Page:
Home > Data, UK GDP > UK 2014 Q3 Nominal GVA, Early Estimate

UK 2014 Q3 Nominal GVA, Early Estimate

Eagle-eyed reader James noticed earlier this year that the ONS have started releasing a low-level breakdown of GDP which includes current price data even in the “Month 1” GDP data.  The official data in each quarter’s Month 1 estimate only has volume (real) measures of GDP, so previously we had to wait for the Month 2 estimate to get nominal GDP.  The low-level breakdown is for GVA so I’ll compare against the official series for nominal GVA:

Q/Q Growth at Annual Rates, %
Year Low-level
NGVA
Estimate
Official
Data
2013 Q1 3.6 4.8
2013 Q2 4.4 4.1
2013 Q3 4.8 6.9
2013 Q4 3.3 2.1
2014 Q1 3.7 3.7
2014 Q2 6.3 7.9
2014 Q3 3.9

The estimate suggests nominal demand growth has continued at a reasonable pace in Q3, adjusting for the “tyranny of low expectations” which allows me to believe 4% NGDP growth is “reasonable”.  Year-on-year growth comparing the low-level data with official nominal GVA:

UK Nominal GVA, Preliminary Estimate vs Official Data

UK Nominal GVA, Preliminary Estimate vs Official Data. Source: ONS 2014 Q3 M1, ABML

Thanks to James for finding this data source.

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Categories: Data, UK GDP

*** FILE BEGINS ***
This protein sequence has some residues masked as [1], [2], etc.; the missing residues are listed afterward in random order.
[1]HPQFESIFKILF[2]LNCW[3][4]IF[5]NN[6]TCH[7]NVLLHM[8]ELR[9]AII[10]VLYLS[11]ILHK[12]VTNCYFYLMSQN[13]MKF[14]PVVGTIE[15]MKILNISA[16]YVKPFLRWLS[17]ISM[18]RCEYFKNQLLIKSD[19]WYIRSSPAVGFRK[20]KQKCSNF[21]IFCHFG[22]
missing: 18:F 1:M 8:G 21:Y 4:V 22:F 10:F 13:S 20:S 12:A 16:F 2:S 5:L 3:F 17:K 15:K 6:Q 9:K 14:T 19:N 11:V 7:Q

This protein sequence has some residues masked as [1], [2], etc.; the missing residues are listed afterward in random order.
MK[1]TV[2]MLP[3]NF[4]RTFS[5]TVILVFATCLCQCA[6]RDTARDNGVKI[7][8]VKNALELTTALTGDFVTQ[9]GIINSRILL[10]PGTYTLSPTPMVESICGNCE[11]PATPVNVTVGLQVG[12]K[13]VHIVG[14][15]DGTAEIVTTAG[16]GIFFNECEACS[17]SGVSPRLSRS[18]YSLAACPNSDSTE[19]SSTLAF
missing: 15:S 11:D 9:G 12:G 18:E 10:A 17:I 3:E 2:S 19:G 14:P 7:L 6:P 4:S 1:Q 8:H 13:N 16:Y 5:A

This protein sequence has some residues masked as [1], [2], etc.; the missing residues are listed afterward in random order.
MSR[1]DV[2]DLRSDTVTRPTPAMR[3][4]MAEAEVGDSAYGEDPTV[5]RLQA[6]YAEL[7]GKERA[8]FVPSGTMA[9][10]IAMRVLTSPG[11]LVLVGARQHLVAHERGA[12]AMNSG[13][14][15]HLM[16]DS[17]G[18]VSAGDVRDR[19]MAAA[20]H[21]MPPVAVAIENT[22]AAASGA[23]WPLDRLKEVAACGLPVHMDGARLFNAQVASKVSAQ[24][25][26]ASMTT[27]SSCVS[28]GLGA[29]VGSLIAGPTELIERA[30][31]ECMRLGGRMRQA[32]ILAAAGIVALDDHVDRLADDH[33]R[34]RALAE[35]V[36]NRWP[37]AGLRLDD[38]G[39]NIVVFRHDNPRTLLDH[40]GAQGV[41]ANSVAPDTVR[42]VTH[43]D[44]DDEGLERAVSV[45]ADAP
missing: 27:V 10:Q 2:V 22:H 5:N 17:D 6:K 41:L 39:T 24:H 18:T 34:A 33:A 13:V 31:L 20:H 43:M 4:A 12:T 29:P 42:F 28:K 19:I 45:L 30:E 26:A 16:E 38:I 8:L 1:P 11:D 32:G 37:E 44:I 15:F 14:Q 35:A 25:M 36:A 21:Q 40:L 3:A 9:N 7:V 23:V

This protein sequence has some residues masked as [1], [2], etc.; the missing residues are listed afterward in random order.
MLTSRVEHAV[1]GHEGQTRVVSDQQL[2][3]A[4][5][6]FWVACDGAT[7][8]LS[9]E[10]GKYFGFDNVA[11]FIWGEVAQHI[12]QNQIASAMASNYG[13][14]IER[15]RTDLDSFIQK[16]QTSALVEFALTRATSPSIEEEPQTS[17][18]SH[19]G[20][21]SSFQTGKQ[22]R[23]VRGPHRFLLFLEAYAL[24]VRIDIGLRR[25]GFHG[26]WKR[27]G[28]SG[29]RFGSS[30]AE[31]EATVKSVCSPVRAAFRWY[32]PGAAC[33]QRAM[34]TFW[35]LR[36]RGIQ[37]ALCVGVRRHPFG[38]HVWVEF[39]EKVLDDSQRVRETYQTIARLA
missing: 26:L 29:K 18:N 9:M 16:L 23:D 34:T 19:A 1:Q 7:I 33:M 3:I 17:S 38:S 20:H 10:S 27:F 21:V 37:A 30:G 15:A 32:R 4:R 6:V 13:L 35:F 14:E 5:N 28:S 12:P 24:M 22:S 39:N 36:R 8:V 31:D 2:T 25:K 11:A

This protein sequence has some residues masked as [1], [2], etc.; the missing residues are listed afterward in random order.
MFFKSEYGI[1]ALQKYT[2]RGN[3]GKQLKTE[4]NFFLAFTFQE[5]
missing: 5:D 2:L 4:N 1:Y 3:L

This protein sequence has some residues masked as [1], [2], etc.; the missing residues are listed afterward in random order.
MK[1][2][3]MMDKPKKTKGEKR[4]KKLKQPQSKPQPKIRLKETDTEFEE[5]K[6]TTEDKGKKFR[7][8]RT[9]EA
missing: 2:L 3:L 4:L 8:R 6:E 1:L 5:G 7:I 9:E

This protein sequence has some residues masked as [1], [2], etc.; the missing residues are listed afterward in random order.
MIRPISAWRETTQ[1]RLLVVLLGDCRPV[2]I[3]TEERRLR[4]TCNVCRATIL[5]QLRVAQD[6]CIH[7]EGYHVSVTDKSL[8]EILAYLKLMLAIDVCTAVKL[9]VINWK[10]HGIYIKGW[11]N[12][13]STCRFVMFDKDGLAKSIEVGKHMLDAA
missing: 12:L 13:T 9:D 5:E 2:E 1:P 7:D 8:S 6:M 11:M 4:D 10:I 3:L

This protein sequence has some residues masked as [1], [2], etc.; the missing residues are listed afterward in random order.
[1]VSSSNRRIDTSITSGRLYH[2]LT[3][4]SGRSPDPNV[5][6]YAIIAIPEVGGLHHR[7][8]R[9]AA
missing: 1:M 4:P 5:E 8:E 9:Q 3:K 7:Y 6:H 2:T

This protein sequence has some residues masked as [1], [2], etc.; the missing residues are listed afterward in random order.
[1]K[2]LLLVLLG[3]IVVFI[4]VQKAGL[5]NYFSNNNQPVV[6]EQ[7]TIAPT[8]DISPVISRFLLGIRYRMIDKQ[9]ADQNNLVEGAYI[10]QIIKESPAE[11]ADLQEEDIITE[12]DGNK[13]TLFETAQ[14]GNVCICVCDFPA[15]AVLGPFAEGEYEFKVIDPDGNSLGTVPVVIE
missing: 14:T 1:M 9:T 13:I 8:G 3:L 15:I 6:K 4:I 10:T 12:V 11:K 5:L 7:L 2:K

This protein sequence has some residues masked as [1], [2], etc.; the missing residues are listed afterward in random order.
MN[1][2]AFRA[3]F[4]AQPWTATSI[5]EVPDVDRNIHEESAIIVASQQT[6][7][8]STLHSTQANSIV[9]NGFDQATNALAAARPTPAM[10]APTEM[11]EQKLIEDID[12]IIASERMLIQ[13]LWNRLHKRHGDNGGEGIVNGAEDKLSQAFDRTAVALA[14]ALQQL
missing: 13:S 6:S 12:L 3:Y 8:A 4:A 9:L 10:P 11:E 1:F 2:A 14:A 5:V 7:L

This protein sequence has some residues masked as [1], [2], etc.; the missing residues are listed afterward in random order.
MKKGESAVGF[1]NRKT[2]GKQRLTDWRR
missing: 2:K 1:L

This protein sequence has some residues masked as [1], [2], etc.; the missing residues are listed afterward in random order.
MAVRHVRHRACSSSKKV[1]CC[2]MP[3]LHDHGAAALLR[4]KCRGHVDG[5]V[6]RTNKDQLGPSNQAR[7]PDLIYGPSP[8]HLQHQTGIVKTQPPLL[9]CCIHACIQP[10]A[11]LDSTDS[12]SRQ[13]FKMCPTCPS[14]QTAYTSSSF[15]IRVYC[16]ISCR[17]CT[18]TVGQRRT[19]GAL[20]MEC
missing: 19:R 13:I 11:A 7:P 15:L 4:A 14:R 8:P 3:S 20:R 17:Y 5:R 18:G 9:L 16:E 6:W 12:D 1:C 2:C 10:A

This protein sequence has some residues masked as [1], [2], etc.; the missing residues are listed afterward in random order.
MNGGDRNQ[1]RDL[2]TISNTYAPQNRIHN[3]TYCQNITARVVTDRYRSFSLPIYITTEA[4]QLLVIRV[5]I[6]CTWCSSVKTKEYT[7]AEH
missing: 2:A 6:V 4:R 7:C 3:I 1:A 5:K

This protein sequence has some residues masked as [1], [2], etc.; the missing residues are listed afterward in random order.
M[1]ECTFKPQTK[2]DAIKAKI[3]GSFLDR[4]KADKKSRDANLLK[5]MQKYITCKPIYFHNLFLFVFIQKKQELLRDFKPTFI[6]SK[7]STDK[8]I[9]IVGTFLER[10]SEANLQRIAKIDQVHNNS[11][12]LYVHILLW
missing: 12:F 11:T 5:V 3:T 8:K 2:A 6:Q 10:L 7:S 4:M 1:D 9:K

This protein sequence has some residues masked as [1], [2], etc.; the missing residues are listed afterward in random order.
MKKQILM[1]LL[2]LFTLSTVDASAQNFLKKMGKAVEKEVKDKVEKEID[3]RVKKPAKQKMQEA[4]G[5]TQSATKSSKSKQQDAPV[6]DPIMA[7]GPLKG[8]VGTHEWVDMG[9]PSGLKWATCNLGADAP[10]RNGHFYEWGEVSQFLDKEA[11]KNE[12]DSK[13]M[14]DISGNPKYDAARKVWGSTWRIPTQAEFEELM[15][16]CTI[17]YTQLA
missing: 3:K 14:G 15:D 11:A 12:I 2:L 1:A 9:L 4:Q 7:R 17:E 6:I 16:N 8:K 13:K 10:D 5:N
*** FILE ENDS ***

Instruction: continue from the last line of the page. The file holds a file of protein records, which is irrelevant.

1. james in london
    October 24, 2014 at 14:30

    Not so eagle-eyed, I didn’t notice the latest release. At least it fits with worries about the current rate of growth in the markets but still, it could be worse as you suggest.

    Those personal taxation revenues remain in a sad state, what a bunch of tax dodgers we’ve become, even if VAT is rising at 4%. And government spending growing at 5% is positively Keynesian.

  2. james in london
    October 24, 2014 at 14:46

    Off topic.
    While Haldane was very clear the other day, sort of, our new Deputy Gov for Monetary Policy Broadbent is frustratingly obscure, or is he saying “just follow the market”:

    “(T)he real task for policy is to understand – and then adapt to – economic forces affecting the natural, or equilibrium rate of interest”. http://www.bankofengland.co.uk/publications/Documents/speeches/2014/speech770.pdf

    If the central bank itself is the economic force affecting this via monomanical Inflation Rate Targeting, what then?

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